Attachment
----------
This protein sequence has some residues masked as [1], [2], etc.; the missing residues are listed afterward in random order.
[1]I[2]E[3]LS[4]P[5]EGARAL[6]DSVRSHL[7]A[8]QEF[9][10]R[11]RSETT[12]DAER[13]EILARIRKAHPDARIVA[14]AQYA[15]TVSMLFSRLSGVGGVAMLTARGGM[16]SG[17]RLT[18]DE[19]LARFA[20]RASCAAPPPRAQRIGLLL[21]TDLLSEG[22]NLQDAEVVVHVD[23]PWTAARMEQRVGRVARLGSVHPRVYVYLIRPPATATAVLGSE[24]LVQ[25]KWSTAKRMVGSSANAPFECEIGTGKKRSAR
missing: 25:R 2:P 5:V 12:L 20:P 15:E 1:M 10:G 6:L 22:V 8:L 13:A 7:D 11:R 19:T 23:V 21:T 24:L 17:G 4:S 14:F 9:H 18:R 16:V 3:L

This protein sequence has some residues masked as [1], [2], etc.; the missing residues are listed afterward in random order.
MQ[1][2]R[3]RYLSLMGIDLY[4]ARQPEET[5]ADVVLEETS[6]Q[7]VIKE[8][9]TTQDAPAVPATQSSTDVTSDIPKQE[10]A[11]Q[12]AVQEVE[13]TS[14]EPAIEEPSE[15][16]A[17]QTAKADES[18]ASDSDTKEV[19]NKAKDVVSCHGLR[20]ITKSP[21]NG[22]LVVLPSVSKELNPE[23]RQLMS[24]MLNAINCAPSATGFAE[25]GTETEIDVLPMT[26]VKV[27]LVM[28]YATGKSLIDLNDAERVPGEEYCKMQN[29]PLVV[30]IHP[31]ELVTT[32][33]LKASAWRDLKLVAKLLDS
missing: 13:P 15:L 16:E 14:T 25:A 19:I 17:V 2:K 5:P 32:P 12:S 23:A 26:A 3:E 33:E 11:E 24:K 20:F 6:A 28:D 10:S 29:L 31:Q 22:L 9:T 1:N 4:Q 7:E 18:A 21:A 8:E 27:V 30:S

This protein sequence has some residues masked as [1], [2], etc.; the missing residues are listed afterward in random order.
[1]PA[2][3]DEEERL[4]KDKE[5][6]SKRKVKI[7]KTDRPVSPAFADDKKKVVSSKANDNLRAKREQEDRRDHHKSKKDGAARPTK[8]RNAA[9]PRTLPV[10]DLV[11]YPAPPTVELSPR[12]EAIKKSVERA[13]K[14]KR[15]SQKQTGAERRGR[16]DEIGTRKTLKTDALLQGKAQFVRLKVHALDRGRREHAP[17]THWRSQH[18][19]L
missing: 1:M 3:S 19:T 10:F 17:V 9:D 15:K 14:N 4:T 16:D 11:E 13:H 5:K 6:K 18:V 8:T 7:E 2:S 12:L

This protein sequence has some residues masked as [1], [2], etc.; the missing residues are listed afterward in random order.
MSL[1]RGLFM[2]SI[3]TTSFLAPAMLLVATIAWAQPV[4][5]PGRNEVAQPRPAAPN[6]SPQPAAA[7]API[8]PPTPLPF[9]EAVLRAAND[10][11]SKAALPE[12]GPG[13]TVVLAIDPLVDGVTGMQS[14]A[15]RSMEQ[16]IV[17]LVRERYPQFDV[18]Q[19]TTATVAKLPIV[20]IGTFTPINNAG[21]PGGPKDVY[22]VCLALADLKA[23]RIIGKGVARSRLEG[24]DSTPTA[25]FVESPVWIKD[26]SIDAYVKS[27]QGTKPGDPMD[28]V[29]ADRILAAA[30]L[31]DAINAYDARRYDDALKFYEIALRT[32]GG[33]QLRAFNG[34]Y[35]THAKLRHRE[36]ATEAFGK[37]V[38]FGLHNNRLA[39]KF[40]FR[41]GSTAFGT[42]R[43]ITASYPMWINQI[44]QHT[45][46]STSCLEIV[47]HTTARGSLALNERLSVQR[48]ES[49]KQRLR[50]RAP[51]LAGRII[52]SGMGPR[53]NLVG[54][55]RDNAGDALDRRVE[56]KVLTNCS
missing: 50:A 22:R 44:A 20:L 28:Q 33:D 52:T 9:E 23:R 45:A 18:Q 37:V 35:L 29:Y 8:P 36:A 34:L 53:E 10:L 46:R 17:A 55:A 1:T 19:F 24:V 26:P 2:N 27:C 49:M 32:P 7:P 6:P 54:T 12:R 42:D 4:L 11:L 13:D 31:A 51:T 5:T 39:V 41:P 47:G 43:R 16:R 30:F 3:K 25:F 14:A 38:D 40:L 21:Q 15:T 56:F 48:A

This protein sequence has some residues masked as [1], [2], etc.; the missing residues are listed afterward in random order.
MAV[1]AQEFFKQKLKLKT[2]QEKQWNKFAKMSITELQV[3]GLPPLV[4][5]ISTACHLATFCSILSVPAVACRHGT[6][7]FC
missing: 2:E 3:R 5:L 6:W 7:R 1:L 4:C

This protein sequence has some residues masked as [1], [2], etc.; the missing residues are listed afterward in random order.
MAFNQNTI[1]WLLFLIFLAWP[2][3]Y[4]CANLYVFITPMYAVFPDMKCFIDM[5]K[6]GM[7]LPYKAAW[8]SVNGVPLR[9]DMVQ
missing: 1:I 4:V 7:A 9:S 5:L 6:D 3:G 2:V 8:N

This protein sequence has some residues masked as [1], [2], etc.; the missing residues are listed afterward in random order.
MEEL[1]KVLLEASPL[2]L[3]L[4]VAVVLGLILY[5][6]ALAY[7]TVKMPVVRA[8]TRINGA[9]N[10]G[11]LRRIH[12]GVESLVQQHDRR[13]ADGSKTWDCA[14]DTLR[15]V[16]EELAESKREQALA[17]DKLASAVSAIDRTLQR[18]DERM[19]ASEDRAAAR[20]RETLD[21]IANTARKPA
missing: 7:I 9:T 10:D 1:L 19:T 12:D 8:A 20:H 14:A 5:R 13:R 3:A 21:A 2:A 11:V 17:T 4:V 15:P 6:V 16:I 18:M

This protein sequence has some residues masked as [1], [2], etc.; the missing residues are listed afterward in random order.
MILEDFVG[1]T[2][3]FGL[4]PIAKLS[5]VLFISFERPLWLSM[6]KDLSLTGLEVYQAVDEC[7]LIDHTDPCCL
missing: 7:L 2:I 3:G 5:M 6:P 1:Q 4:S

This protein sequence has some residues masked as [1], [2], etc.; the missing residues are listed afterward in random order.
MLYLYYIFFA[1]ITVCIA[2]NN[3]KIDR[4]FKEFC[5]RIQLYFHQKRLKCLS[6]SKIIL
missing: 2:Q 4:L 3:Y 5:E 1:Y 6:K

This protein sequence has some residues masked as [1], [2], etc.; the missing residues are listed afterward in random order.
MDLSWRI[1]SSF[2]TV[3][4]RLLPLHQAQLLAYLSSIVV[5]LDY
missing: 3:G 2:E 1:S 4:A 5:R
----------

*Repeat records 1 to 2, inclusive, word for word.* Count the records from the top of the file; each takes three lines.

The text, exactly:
This protein sequence has some residues masked as [1], [2], etc.; the missing residues are listed afterward in random order.
[1]I[2]E[3]LS[4]P[5]EGARAL[6]DSVRSHL[7]A[8]QEF[9][10]R[11]RSETT[12]DAER[13]EILARIRKAHPDARIVA[14]AQYA[15]TVSMLFSRLSGVGGVAMLTARGGM[16]SG[17]RLT[18]DE[19]LARFA[20]RASCAAPPPRAQRIGLLL[21]TDLLSEG[22]NLQDAEVVVHVD[23]PWTAARMEQRVGRVARLGSVHPRVYVYLIRPPATATAVLGSE[24]LVQ[25]KWSTAKRMVGSSANAPFECEIGTGKKRSAR
missing: 25:R 2:P 5:V 12:L 20:P 15:E 1:M 10:G 6:L 22:V 8:L 13:A 7:D 11:R 19:T 23:V 21:T 24:L 17:G 4:S 14:F 9:H 18:R 16:V 3:L

This protein sequence has some residues masked as [1], [2], etc.; the missing residues are listed afterward in random order.
MQ[1][2]R[3]RYLSLMGIDLY[4]ARQPEET[5]ADVVLEETS[6]Q[7]VIKE[8][9]TTQDAPAVPATQSSTDVTSDIPKQE[10]A[11]Q[12]AVQEVE[13]TS[14]EPAIEEPSE[15][16]A[17]QTAKADES[18]ASDSDTKEV[19]NKAKDVVSCHGLR[20]ITKSP[21]NG[22]LVVLPSVSKELNPE[23]RQLMS[24]MLNAINCAPSATGFAE[25]GTETEIDVLPMT[26]VKV[27]LVM[28]YATGKSLIDLNDAERVPGEEYCKMQN[29]PLVV[30]IHP[31]ELVTT[32][33]LKASAWRDLKLVAKLLDS
missing: 13:P 15:L 16:E 14:T 25:A 19:I 17:V 2:K 5:P 32:P 12:S 23:A 26:A 3:E 33:E 11:E 24:K 20:F 6:A 28:D 10:S 29:L 31:Q 22:L 9:T 1:N 4:Q 7:E 18:A 21:A 8:E 27:V 30:S